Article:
Implementing Mindfulness-based Cognitive Therapy (MBCT) - Implementation Guidance
ASPIRE: Accessibility and Implementation in UK services of an effective depression relapse prevention programme.
An implementation guidance website has been developed using the findings from the ASPIRE project.
The ASPIRE project looked at the accessibility and implementation in the UK services of an effective depression relapse prevention programme: Mindfulness-based Cognitive Therapy (MBCT) Bangor University’s School of Healthcare Sciences’ Prof. Jo Rycroft-Malone (Co-PI) and Heledd Griffiths (Research Assistant) along with Rebecca Crane (Co-Applicant) of The Centre for Mindfulness Research and Practice collaborated with colleagues from Universities of Oxford, Exeter and Glasgow to examine the usage of Mindfulness-based Cognitive Therapy (MBCT.)
This guidance aims to help translate the interest in MBCT into improving access to high quality MBCT. It is a set of resources to guide people who are involved in making MBCT available in the NHS and in closing the implementation gap.
Mindfulness is often defined as ‘paying attention on purpose moment by moment without judging, (Full Catastrophe Living, – Jon Kabat-Zinn). MBCT is an integration of MBSR with Cognitive Behavioural Therapy (CBT).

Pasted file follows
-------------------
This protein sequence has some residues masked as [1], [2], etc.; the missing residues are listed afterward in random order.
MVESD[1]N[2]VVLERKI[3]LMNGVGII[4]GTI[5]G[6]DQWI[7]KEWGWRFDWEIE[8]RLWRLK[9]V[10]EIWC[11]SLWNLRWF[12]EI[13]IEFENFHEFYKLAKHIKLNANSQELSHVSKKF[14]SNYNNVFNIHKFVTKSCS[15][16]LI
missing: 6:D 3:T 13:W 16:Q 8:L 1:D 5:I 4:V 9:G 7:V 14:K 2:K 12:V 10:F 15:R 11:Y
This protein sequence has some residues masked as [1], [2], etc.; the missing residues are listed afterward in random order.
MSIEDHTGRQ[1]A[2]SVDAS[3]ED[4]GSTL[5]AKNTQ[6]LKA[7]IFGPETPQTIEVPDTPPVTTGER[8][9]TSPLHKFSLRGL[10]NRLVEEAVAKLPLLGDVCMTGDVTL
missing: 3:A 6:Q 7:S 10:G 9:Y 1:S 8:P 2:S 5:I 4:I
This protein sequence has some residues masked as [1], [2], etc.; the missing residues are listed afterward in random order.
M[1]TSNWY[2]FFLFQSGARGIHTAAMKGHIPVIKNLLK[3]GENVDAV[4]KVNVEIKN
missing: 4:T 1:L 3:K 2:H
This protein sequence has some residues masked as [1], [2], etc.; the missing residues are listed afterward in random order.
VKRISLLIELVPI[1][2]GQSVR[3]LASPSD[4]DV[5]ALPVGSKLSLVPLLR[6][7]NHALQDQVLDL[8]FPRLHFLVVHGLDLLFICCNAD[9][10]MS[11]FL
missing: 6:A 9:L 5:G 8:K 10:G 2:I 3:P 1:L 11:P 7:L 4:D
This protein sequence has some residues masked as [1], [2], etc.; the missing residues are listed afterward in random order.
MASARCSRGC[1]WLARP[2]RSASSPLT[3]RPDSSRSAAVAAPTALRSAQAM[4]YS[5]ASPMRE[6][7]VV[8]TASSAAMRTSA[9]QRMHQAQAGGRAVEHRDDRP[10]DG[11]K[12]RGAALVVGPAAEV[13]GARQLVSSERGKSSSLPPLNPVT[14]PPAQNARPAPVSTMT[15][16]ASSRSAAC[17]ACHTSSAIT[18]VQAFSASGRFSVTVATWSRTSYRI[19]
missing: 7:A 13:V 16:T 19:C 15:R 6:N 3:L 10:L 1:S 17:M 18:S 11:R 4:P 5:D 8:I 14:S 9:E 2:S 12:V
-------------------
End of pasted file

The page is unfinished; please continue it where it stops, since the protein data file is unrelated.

It was developed and initially researched through a three site randomised control trial. It was developed to help people suffering from depression and has been shown to help recovered recurrently depressed participants, through teaching them skills to disengage from habitual ‘automatic’ unhelpful cognitive patterns.
The pattern of mind which makes people vulnerable to depressive relapse is rumination, in which the mind repetitively re-runs negative thoughts. The core skill that MBCT is teaching is to intentionally ‘shift mental gears’.
ASPIRE was a two-phase qualitative, exploratory and explanatory study conducted to describe the existing provision of MBCT in the UK NHS, develop an understanding of the perceived costs and benefits of MBCT implementation, and explore the barriers and critical success factors for enhanced accessibility.
The evidence was synthesised from multiple data sources to create an explanatory framework of the how and why of implementation, and to co-develop an implementation resource with key stakeholders.
The study concluded that although access to MBCT across the UK is improving, it remains very patchy. This study provides an explanatory framework that helps us understand what facilitates and supports sustainable MBCT implementation.
For the full study report, please follow this link.
Publication date: 20 October 2017